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Spark MLlib

Last Updated: May 29, 2020

This topic describes how to run a Spark MLlib task in Data Lake Analytics (DLA) serverless Spark.


This example divides the following data into two clusters by using the k-means clustering in DLA serverless Spark and checks whether the test data belongs to these clusters.

  1. 0.0 0.0 0.0
  2. 0.1 0.1 0.1
  3. 0.2 0.2 0.2
  4. 9.0 9.0 9.0
  5. 9.1 9.1 9.1
  6. 9.2 9.2 9.2


MLlib is short for Machine Learning Library. Make sure that the following prerequisites are met before you run a Spark MLlib task in DLA serverless Spark.


  1. Log on to the DLA console.

  2. In the top navigation bar, select the region where DLA is deployed.

  3. In the left-side navigation pane, choose Serverless Spark > Submit job.

  4. On the Parameter Configuration page, click Create Job.

  5. In the Create Job dialog box, specify the parameters as required.

    Parameter Description
    File Name The name of the folder or file.
    Data Format The type of data that you want to access. Valid values: File and Folder.
    Parent The parent directory of the file or folder.
    • The job list is the root directory, and all jobs must be created in the list.
    • You can first create a folder in the job list, and then create jobs in the folder. Alternatively, you can create jobs in the root directory.
  6. After you set the parameters, click OK.

  7. Click the Spark job name and enter the Spark MLlib task content in the Spark job edit box.

    1. {
    2. "name": "spark-mllib-test",
    3. "file": "oss://${your oss bucket}/jars/test/spark-examples-0.0.1-SNAPSHOT.jar",
    4. "className": "com.aliyun.spark.SparkMLlib",
    5. "args": ["oss://${your oss bucket}/data/rawdata.csv"],
    6. "conf": {
    7. "spark.driver.resourceSpec": "medium",
    8. "spark.executor.instances": 2,
    9. "spark.executor.resourceSpec": "medium"
    10. }
    11. }
    Parameter Description
    args The parameters that you want to specify for the Spark MLlib task. Separate multiple parameters with commas (,).

    In the preceding example, the value of args is the storage path of the rawdata.csv file in OSS.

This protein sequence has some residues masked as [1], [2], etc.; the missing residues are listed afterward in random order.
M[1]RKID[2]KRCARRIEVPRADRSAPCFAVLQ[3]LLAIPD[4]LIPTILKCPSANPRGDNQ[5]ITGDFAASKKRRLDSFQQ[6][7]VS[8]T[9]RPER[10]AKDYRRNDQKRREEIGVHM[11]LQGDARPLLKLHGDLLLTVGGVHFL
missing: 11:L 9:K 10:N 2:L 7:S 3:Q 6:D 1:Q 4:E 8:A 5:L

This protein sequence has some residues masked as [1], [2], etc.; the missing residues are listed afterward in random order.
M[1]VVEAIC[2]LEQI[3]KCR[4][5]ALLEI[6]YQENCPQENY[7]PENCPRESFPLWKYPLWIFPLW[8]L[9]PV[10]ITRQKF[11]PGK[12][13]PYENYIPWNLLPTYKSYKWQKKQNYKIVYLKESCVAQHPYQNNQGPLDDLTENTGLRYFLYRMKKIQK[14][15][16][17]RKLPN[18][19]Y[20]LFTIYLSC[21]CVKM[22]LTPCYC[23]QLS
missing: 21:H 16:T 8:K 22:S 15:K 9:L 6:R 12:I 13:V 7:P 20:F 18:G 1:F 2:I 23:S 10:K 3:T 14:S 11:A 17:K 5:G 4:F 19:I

name The name of the Spark MLlib task.
    file The storage path of the JAR packages that are used to run the Spark MLlib task.

    Note: The JAR packages on which a Spark MLlib task depends must be stored in OSS.

    className</ td> The entry class or main class. In this topic, com.aliyun.spark.SparkMLlib is used. For more information, see Sample code.
    • "spark.driver.resourceSpec":"medium" indicates that the specification of the driver is medium with 2 vCPUs and 8 GB of memory.
    • "spark.executor.resourceSpec":"medium" indicates that the specification of the executor is medium with 2 vCPUs and 8 GB of memory.

    If you do not specify the conf parameter, the default values of parameters for creating the virtual cluster are used.

  8. After the Spark MLlib task is created, click Execute. You can check the execution status in real time.

    • STARTING: The task is being submitted.
    • RUNNING: The task is running.
    • SUCCESS: The task is executed.
    • DEAD: An error occurs during the task execution. You can view the log to troubleshoot the error.
    • KILLED: The task is manually killed.

Sample code

The following code is the source code for the main class of Spark MLlib.

  1. package com.aliyun.spark
  2. import org.apache.spark.SparkConf
  3. import org.apache.spark.mllib.clustering.KMeans
  4. import org.apache.spark.mllib.linalg.Vectors
  5. import org.apache.spark.sql.SparkSession
  6. object SparkMLlib {
  7. def main(args: Array[String]): Unit = {
  8. val conf = new SparkConf().setAppName("Spark MLlib")
  9. val spark = SparkSession
  10. .builder()
  11. .config(conf)
  12. .getOrCreate()
  13. val rawDataPath = args (0)
  14. val data = spark.sparkContext.textFile(rawDataPath)
  15. val parsedData = => Vectors.dense(s.split(' ').map(_.toDouble)))
  16. val numClusters = 2
  17. val numIterations = 20
  18. val model = KMeans.train(parsedData, numClusters, numIterations)
  19. for (c <- model.clusterCenters) {
  20. println(s"cluster center: ${c.toString}")
  21. }
  22. val cost = model.computeCost(parsedData)
  23. //Predict data.
  24. println("Vectors 0.2 0.2 0.2 is belongs to clusters:" +
  25. model.predict(Vectors.dense("0.2 0.2 0.2".split(' ').map(_.toDouble))))
  26. println("Vectors 0.25 0.25 0.25 is belongs to clusters:" +
  27. model.predict(Vectors.dense("0.25 0.25 0.25".split(' ').map(_.toDouble))))
  28. println("Vectors 8 8 8 is belongs to clusters:" +
  29. model.predict(Vectors.dense("8 8 8".split(' ').map(_.toDouble))))
  30. }
  31. }

The execution result of the preceding code is as follows. The first two vectors belong to cluster 0 and the last vector belongs to cluster 1.

  1. Vectors 0.2 0.2 0.2 is belongs to clusters:0
  2. Vectors 0.25 0.25 0.25 is belongs to clusters:0
  3. Vectors 8 8 8 is belongs to clusters:1